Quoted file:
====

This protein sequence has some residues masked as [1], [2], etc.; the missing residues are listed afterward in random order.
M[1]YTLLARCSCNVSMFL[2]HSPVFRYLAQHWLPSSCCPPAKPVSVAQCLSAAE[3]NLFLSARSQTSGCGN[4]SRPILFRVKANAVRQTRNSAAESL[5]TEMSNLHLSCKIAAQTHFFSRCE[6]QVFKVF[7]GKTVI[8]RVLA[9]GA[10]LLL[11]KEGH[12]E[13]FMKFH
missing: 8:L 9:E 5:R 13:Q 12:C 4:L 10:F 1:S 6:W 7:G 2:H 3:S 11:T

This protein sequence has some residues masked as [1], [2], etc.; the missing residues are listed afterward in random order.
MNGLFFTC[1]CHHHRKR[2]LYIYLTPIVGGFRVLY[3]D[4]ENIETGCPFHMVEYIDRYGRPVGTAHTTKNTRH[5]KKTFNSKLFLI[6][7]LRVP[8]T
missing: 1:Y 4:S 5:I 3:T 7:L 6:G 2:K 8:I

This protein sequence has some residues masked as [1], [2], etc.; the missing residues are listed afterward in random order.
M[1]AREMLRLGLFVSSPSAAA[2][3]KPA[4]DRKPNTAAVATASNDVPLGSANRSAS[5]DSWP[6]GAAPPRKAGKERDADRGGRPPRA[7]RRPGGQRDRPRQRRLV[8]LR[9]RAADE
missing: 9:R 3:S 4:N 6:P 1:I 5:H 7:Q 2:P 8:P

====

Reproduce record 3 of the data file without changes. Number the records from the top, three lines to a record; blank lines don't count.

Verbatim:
This protein sequence has some residues masked as [1], [2], etc.; the missing residues are listed afterward in random order.
M[1]AREMLRLGLFVSSPSAAA[2][3]KPA[4]DRKPNTAAVATASNDVPLGSANRSAS[5]DSWP[6]GAAPPRKAGKERDADRGGRPPRA[7]RRPGGQRDRPRQRRLV[8]LR[9]RAADE
missing: 9:R 3:S 4:N 6:P 1:I 5:H 7:Q 2:P 8:P